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review 2016-12-26 10:05
Cosmology for Kids
The how and why wonder book of stars (How and why wonder books) - Norman Hoss

Since I am now writing a review on a children's book suggests that I am back at my parents' house which means that I have access to my brother's collection that basically dates back to when we were kids. Actually, this book dates back even earlier, namely because Pluto is still a planet and the moon landing hadn't happened. In fact the book only goes as far as speculating what it would be like if we were to send humans onto the moon (and I don't believe Kennedy had made his famous 'let us send men to the moon' speech yet, which makes me wonder if George Bush Jnr was trying to emulate him when he made the speech about sending humans to Mars). Anyway, as the title suggests, this book is basically about everything beyond Earth's atmosphere, though it does make some mention of the atmosphere because the atmosphere does have an effect upon how we perceive the universe as a whole.

 

So, the book is structured in a way that we first explore the history of astronomy, and the book is good here as it doesn't rest on the belief that the Earth was flat until somebody decided to sail around the Earth to prove otherwise. In fact they point out that the Ancient Greeks had long known about that and simply pointed to how boats, when they disappear over the horizon, still have their sails visible. After this we then move onto the cosmological foundations, starting at the Earth and then moving out to the rest of the universe. Apparently there is also a star chart in this book but I believe we may have lost it long ago.

 

I could criticise this book on the fact that they don't say anything about Dark Matter, or raise the idea as to why, if the universe is infinite, the sky dark. Well, the two problems are that first of all this is a kid's book, and secondly some of those concepts may not have been fully developed yet (I'm not a huge expert on the subject of Dark Matter so I can't go into specific details, especially off the top of my head). Mind you, when I make the suggestion that the universe is infinite that is a bit of a misnomer because there is a theoretical edge, that being the 'Cosmic Background Radiation', though the thing is that they spot at which we have found it is not the spot at which it is currently located because when we look out into the cosmos we are basically looking at it as it appeared to be years, centuries, millenia, or even longer ago – what we are seeing when we hit the cosmic background radiation is the point of time beyond which the universe did not exist, and while it may not have existed then, it certainly exists now.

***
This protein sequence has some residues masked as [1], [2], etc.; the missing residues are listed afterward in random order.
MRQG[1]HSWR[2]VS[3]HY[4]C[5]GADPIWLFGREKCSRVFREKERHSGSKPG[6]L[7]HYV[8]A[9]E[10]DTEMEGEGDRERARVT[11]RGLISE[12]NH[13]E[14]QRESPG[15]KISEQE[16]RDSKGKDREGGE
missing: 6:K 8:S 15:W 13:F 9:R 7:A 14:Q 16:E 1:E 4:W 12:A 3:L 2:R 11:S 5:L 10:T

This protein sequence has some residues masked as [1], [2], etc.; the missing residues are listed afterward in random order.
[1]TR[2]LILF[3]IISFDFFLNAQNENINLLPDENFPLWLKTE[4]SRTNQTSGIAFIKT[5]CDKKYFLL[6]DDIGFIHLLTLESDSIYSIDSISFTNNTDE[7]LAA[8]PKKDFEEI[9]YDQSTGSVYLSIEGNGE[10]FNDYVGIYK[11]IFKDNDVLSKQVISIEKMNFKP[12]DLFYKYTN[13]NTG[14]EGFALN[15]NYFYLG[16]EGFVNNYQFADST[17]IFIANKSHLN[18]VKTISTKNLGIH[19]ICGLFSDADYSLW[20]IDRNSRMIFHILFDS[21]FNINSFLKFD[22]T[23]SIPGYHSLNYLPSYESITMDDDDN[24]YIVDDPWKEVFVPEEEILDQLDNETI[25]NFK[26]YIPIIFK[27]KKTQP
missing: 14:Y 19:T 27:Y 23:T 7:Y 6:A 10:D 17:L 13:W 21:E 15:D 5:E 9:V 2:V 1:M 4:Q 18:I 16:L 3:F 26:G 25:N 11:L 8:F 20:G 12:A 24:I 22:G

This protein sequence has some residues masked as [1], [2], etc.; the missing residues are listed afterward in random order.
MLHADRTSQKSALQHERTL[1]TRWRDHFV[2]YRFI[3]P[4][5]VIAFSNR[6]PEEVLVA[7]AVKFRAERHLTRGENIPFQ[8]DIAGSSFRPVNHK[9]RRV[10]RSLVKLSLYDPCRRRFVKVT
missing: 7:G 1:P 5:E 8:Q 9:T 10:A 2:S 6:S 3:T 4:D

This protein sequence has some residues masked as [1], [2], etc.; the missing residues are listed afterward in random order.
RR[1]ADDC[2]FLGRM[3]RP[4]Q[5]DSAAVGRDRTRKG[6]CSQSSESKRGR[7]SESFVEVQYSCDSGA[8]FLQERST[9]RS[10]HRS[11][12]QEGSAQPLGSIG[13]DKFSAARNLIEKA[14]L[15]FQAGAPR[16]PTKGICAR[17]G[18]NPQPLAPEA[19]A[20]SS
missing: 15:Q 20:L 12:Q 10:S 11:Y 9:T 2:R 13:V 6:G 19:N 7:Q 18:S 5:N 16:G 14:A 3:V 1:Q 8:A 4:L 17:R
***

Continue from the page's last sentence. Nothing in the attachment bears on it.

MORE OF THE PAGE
One thing that they did pick up, though didn't go into details on, is the idea of the redshift, that is that galaxies, and in fact stars, are forever moving away from each other suggesting that the universe is expanding. Mind you, this idea sort of makes my head hurt, especially when they talk about galaxies colliding with each other since if galaxies are forever moving away, how can they collide with each other? Even then, at the distances and times that it takes for things to move across the galaxy, let alone the universe, and the incredibly short span of time that makes up our lives, I wouldn't be too concerned about the consequences of two galaxies colliding.